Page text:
Being asked to be an executor is an honor you might want to pass up.
Settling an estate typically involves tracking down and appraising assets, paying bills and creditors, filing final tax returns and distributing whatever’s left to the heirs. At best, the process is time-consuming. At worst, it takes hundreds of hours, exposes you to lawsuits and thrusts you into the middle of family fights.
Robert Braglia, of New York, a certified financial planner, was executor of an estate where the woman disowned three of her four children and left most of her money to just one of her many grandchildren. That could have caused an uproar even if the family got along, which it didn’t: Two of the woman’s children were fighting over the woman’s ashes before she died.
“Even without conflicts — which there always are — it is an enormous job,” Braglia says.
Before you agree to take on this role, be clear on what’s involved.
YOU COULD BE DOING IT FOR MANY MONTHS
The time involved in settling an estate varies enormously. A small estate with few debts might be distributed within six to 12 months. It might take years to finish a large estate with contentious heirs, lots of creditors or assets that are difficult to value, such as a business or rare collectibles.
A survey by EstateExec, an online tool for executors, found the typical estate took about 16 months to settle and required 570 hours of effort. The largest estates, worth $5 million or more, took 42 months and 1,167 hours to complete.
That doesn’t necessarily mean the executor has to put in that many hours, says CFP Russ Weiss, of Doylestown, Pa. An executor can use some of the estate’s funds to hire an attorney and other help that could be more efficient than trying to figure everything out.
“If you have other professionals involved — an attorney, a CPA, an investment person or wealth adviser — they’re doing most of the heavy lifting,” Weiss says. “Executors are like the quarterback in the administration of the estate.”
Executors also might collect a fee, with the amount depending on state law or what’s specified in the estate documents.
YOU MIGHT HAVE A TOUGH TIME FINDING ASSETS
Even with help, executors should expect to spend many hours finding documents, inventorying assets and debts, arranging appraisals, communicating with financial institutions and government agencies, managing property and keeping careful records. If the estate includes a home, the house might have to be emptied of possessions and readied for sale.
The less organized the estate, the more time it could take to track down assets. EstateExec CEO Dan Stickel said his father, who died at 69, rented multiple storage sheds without telling his children where they were. Finding the various backyard sheds was challenging enough, but then they had to sort through the dusty contents. Those included piles of newspapers, battered furniture and several bars of silver bullion hidden under a dirty tarp.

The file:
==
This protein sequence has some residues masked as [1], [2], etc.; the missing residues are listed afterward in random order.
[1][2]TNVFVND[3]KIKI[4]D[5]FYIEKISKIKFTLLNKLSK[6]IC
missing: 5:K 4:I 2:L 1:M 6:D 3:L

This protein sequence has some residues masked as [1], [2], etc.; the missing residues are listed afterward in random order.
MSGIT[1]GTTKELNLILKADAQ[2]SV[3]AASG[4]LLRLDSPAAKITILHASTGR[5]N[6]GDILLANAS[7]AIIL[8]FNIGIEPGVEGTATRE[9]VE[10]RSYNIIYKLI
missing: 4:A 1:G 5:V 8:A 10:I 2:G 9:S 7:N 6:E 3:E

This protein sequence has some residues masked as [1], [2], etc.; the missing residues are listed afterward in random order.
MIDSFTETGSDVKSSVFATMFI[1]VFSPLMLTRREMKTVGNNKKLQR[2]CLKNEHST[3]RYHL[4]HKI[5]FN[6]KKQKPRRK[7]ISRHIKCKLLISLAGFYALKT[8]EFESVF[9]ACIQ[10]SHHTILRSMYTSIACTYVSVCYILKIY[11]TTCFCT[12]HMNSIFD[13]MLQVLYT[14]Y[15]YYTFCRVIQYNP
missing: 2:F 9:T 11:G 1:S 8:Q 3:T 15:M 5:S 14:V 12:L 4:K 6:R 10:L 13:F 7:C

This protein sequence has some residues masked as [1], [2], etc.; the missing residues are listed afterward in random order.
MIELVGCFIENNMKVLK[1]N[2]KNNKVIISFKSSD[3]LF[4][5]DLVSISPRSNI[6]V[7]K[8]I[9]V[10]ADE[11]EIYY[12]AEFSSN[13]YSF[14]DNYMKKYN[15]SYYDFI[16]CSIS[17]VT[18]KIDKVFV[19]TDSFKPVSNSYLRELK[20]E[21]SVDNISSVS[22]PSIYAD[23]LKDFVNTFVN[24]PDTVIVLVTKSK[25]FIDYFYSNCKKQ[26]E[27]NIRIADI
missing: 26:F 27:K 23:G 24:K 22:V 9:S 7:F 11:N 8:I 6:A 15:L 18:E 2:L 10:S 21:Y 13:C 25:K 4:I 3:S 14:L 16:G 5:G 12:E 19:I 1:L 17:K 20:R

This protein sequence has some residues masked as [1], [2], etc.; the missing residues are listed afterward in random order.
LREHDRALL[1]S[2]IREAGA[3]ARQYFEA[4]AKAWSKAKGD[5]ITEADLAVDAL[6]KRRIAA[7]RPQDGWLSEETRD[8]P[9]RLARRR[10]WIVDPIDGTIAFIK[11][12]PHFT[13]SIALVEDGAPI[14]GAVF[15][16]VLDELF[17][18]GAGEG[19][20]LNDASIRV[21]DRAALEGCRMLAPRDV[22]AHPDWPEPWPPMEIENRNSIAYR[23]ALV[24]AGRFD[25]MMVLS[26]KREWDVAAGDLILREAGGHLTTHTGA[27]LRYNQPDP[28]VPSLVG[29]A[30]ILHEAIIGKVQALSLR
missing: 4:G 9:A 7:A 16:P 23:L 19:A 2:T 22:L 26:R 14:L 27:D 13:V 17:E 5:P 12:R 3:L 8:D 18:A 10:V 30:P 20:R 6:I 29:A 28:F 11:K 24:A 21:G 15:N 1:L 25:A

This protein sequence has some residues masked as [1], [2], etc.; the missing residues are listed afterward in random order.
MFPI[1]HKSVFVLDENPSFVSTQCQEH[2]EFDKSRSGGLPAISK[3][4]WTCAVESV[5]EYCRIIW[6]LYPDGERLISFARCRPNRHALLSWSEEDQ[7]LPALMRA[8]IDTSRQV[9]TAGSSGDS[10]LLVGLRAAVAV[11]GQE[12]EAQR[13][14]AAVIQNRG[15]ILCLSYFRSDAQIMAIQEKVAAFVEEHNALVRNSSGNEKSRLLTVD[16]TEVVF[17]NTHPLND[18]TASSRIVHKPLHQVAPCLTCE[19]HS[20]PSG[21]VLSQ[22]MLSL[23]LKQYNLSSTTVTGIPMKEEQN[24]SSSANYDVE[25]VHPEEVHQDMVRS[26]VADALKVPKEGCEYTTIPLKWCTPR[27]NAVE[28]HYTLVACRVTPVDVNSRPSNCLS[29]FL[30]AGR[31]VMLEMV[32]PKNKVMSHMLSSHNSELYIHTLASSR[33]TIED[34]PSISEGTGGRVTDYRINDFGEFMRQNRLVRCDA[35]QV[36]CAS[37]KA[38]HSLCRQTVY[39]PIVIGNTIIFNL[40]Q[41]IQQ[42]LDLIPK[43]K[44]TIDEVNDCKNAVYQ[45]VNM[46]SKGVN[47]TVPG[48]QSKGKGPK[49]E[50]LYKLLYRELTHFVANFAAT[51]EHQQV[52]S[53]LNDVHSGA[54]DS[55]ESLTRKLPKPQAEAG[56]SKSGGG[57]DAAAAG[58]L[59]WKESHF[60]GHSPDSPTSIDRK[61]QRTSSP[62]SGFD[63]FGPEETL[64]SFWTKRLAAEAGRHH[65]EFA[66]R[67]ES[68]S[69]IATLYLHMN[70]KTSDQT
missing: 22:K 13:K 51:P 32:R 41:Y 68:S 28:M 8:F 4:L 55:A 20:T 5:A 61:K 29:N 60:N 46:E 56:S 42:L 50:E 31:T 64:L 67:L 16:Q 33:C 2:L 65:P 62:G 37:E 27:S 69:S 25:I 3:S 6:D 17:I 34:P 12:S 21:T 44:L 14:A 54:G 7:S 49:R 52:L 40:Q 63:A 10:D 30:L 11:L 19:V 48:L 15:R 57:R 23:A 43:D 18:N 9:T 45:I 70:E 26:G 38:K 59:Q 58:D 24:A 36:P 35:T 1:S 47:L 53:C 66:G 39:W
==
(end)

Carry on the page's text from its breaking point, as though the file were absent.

Even then, they missed something. The auction company Stickel hired to dispose of the rest of the sheds’ contents found a box containing $30,000 in savings bonds. Fortunately, the company returned the bonds to the family.
YOU COULD BE SUED
Executors have a fiduciary duty to the beneficiaries, which means the executor is required to put the beneficiaries’ interests first. People are typically advised to choose executors who are responsible, honest, diligent and impartial.
“It’s an honor. If somebody asks you, it’s to say, ‘I trust you, and I trust you implicitly that you will handle my affairs in a way that’s fair,’” Weiss says.
But the fiduciary duty comes with potential legal and financial consequences. Executors can be held responsible for mistakes and other problems. For example, one child might remove items from a parent’s home that are bequeathed to another child. The heir whose items were taken could sue the executor for failing to secure the home.
Executors also might have to make judgment calls, such as whether to spend the estate’s money to fix up a house for sale and if so, how much. Unhappy heirs can sue over those decisions, as well.
Given everything that can go wrong and the time commitment, people should think carefully about whether they really want the job before agreeing to be an executor, says CFP Kate Gregory, of Huntington Beach, Calif., who has settled both her mother’s and her husband’s estates.
Gregory says she would agree to serve again only if a family member asked, and only if there wasn’t likely to be a lot of conflict among the beneficiaries. Even then, she would want to see the will or trust documents to ensure there aren’t any unpleasant surprises that could cause discord. She also would insist that the documents name alternates in case she can’t or won’t serve. No one can be forced to be an executor, but Gregory says she would feel better about saying “yes” if she knew there was a plan should she later say “no.”
“I want to make sure that I could resign,” she says.